Global development impact on Indian markets

WE HAVE seen tremendous amount of volatility in our markets in recent past. There are days when intraday movement in stock indices (Sensex and Nifty) is above five per cent. News and events from global markets is one of the prime drivers of volatility in Indian markets in recent past.

By (Economic Times)

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Published: Wed 26 Dec 2007, 9:02 AM

Last updated: Sat 4 Apr 2015, 9:43 PM

For example news regarding economic recession in US, soft or hard landing and estimation of losses due to subprime crisis in US, speculation over interest rates cut by FED, rise in global commodities prices, fluctuation in global crude oil prices etc.

These are some of the main global events that kept the market ticking in last few months and are expected to drive the market direction for short to medium term. Sub-prime crisis: Subprime crisis in USA market is basically the losses to financial institutions due to default by home loan borrowers.

Due to weaker economy growth, property demand or prices in US have not gone up as expected by many speculators in the real estate. As a result they started to default on their housing loans. The banks increased the interest rates on home loan due to higher risk or default and this resulted in more default by home loan borrowers. News, views and speculations about the quantum of sub-prime crisis is one of the prime drivers of global markets from last few months.

A lot of analysts are watchful on a possible subprime crisis in Indian property market as well. They argue that the interest rates in Indian markets have also gone up significantly in last couple of years and this could trigger a sub-prime crisis in Indian markets.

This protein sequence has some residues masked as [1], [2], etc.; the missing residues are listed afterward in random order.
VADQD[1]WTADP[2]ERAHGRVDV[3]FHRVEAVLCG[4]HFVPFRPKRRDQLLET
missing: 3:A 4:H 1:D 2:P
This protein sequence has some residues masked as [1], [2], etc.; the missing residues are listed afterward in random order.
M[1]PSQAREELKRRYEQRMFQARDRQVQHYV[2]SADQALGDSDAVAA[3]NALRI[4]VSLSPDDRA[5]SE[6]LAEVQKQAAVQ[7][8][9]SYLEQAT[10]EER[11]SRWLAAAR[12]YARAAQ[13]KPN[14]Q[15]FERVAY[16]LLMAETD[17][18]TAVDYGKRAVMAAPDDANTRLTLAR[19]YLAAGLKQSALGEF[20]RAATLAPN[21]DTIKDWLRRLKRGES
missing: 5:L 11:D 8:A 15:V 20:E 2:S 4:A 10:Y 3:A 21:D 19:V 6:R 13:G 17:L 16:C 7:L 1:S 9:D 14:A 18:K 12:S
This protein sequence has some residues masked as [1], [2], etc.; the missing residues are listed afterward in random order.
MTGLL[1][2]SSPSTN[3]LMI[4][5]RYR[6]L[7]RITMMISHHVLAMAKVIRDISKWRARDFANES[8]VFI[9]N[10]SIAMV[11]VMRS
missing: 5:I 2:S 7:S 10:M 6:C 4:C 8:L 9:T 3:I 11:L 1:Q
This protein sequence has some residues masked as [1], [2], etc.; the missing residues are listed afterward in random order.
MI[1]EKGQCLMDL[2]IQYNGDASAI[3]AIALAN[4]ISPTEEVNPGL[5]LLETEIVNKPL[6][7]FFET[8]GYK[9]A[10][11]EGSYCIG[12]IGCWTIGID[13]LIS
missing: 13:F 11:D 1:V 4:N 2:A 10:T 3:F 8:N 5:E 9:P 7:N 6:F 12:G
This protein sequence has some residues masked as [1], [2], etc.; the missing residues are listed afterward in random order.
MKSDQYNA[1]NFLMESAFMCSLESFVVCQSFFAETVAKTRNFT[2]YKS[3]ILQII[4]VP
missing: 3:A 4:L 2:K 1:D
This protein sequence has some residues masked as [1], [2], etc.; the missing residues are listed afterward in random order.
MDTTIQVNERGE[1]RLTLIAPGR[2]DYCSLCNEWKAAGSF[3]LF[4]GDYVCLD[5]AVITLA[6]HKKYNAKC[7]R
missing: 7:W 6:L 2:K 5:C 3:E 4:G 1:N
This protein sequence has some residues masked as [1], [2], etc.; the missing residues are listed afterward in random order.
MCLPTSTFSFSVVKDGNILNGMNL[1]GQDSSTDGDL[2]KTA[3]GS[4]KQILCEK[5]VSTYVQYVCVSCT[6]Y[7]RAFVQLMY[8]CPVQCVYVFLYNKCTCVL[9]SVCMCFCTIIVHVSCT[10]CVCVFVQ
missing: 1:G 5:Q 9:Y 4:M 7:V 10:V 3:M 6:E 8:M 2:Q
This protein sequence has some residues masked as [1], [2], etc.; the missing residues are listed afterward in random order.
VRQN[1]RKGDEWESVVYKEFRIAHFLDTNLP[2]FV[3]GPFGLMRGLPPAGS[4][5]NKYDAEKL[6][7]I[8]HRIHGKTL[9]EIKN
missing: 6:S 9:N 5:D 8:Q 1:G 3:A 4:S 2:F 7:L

Fed rate cut: USA Federal Reserve (Fed) has cut the interest rate by another 25 basis points in their recent policy review. Although, this 25 basis point cut was inline with the expectations of many economists and analysts, but it failed to cheer the overall market sentiments as traders were expecting a 50 basis point cut from Fed.

As an immediate reaction, this triggered a sell-off in the global markets. Although Fed rate cut has no relation with Indian markets, but we saw a sell-off in our markets as well due to weaker sentiments.

Growth in China: China is the fastest growing economy in world (growing at around 10 per cent per annum). Since Chinese economy is mainly export driven, a lot of analysts feel that there will be a slowdown in the growth rate of Chinese economy due to slowdown in US as US is one of the prime consumer of Chinese goods.

Crude oil: The prices of crude oil has gone up significantly (almost 50 per cent) in the year 2007. Higher crude oil has resulted in higher inflation worldwide as crude is one of the prime sources of energy. Higher inflation rates may result in slower economic growth.

Foreign institutional investors (FIIs) have invested around $18 billion in Indian markets in 2007 (around 80 per cent more from the previous year).

SEBI curb on participatory notes have seen a temporary negative in Indian markets, but sharp recovery in the market shows the investors’ appetite of Indian equities.

Many analysts feel that there will be more funds flow in 2008 as India is planning to open investment routes to foreign retail investors as well. Currently, the markets are under consolidation phase and provide a good opportunity for small investors to enter into the market. Medium to long term investors can identify fundamentally good stocks and invest in stock markets.


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